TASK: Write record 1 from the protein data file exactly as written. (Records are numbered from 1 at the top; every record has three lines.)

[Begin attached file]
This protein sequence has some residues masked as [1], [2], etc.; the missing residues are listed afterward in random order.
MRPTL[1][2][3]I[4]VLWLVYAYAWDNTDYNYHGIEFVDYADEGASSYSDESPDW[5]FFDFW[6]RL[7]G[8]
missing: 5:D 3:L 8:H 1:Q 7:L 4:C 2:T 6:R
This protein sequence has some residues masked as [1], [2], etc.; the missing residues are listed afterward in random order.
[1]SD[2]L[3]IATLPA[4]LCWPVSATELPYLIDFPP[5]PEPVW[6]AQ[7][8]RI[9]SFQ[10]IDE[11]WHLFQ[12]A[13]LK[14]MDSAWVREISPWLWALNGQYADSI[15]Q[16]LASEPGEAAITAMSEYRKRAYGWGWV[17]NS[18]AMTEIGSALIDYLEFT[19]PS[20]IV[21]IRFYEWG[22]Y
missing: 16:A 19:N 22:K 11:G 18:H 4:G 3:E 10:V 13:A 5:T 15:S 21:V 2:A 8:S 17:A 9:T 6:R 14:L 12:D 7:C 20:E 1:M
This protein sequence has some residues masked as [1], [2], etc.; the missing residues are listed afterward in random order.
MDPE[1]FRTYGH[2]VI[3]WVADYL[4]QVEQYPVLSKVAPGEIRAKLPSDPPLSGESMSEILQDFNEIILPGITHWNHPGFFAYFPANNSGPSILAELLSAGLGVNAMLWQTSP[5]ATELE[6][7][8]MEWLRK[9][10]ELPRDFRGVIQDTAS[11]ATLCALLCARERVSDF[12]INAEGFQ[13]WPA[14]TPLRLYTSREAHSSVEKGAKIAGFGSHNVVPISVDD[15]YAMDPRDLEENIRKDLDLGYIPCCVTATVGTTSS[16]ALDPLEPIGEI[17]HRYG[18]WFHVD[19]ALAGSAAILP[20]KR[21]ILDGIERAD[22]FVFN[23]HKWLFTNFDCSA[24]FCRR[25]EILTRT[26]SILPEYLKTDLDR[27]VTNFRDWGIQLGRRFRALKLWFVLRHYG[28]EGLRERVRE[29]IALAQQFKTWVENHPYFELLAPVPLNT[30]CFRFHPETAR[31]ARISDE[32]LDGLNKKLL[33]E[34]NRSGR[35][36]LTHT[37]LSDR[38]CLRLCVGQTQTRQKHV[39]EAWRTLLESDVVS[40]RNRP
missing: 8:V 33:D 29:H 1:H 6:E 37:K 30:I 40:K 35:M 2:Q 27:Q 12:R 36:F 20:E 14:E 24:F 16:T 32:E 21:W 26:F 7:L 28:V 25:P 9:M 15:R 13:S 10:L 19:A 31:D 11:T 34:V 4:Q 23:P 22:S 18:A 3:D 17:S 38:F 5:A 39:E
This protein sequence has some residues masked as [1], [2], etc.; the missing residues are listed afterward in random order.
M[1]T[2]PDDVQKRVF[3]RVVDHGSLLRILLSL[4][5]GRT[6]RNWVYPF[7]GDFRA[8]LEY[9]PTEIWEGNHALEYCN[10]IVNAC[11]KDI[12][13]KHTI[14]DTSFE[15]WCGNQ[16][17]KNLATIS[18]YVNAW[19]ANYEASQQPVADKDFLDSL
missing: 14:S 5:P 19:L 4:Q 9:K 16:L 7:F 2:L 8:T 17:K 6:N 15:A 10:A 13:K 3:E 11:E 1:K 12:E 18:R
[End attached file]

This protein sequence has some residues masked as [1], [2], etc.; the missing residues are listed afterward in random order.
MRPTL[1][2][3]I[4]VLWLVYAYAWDNTDYNYHGIEFVDYADEGASSYSDESPDW[5]FFDFW[6]RL[7]G[8]
missing: 5:D 3:L 8:H 1:Q 7:L 4:C 2:T 6:R